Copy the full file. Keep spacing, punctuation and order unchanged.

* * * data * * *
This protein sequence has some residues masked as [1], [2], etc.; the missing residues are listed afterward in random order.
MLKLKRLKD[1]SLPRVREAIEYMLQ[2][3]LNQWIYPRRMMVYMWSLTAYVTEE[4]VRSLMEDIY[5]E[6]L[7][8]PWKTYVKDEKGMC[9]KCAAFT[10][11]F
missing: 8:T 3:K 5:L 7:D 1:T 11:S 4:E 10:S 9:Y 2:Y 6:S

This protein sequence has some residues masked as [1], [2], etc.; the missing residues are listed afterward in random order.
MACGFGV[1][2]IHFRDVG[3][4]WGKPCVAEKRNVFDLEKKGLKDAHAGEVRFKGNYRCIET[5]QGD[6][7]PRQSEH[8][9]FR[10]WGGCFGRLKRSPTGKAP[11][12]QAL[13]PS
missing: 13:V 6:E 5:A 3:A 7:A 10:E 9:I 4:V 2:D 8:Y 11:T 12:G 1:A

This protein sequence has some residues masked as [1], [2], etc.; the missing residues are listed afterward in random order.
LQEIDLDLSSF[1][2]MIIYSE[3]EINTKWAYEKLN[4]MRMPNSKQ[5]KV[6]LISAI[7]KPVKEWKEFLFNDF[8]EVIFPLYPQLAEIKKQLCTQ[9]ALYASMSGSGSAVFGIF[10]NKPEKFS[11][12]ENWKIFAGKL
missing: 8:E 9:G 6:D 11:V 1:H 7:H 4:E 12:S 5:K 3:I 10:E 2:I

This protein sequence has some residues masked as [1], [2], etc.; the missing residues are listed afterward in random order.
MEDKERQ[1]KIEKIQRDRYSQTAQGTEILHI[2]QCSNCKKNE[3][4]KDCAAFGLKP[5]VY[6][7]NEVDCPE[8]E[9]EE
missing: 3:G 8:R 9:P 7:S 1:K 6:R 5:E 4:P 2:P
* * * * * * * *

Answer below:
This protein sequence has some residues masked as [1], [2], etc.; the missing residues are listed afterward in random order.
MLKLKRLKD[1]SLPRVREAIEYMLQ[2][3]LNQWIYPRRMMVYMWSLTAYVTEE[4]VRSLMEDIY[5]E[6]L[7][8]PWKTYVKDEKGMC[9]KCAAFT[10][11]F
missing: 8:T 3:K 5:L 7:D 1:T 11:S 4:E 10:S 9:Y 2:Y 6:S

This protein sequence has some residues masked as [1], [2], etc.; the missing residues are listed afterward in random order.
MACGFGV[1][2]IHFRDVG[3][4]WGKPCVAEKRNVFDLEKKGLKDAHAGEVRFKGNYRCIET[5]QGD[6][7]PRQSEH[8][9]FR[10]WGGCFGRLKRSPTGKAP[11][12]QAL[13]PS
missing: 13:V 6:E 5:A 3:A 7:A 10:E 9:I 4:V 2:D 8:Y 11:T 12:G 1:A

This protein sequence has some residues masked as [1], [2], etc.; the missing residues are listed afterward in random order.
LQEIDLDLSSF[1][2]MIIYSE[3]EINTKWAYEKLN[4]MRMPNSKQ[5]KV[6]LISAI[7]KPVKEWKEFLFNDF[8]EVIFPLYPQLAEIKKQLCTQ[9]ALYASMSGSGSAVFGIF[10]NKPEKFS[11][12]ENWKIFAGKL
missing: 8:E 9:G 6:D 11:V 1:H 7:H 4:E 12:S 5:K 3:I 10:E 2:I

This protein sequence has some residues masked as [1], [2], etc.; the missing residues are listed afterward in random order.
MEDKERQ[1]KIEKIQRDRYSQTAQGTEILHI[2]QCSNCKKNE[3][4]KDCAAFGLKP[5]VY[6][7]NEVDCPE[8]E[9]EE
missing: 3:G 8:R 9:P 7:S 1:K 6:R 5:E 4:P 2:P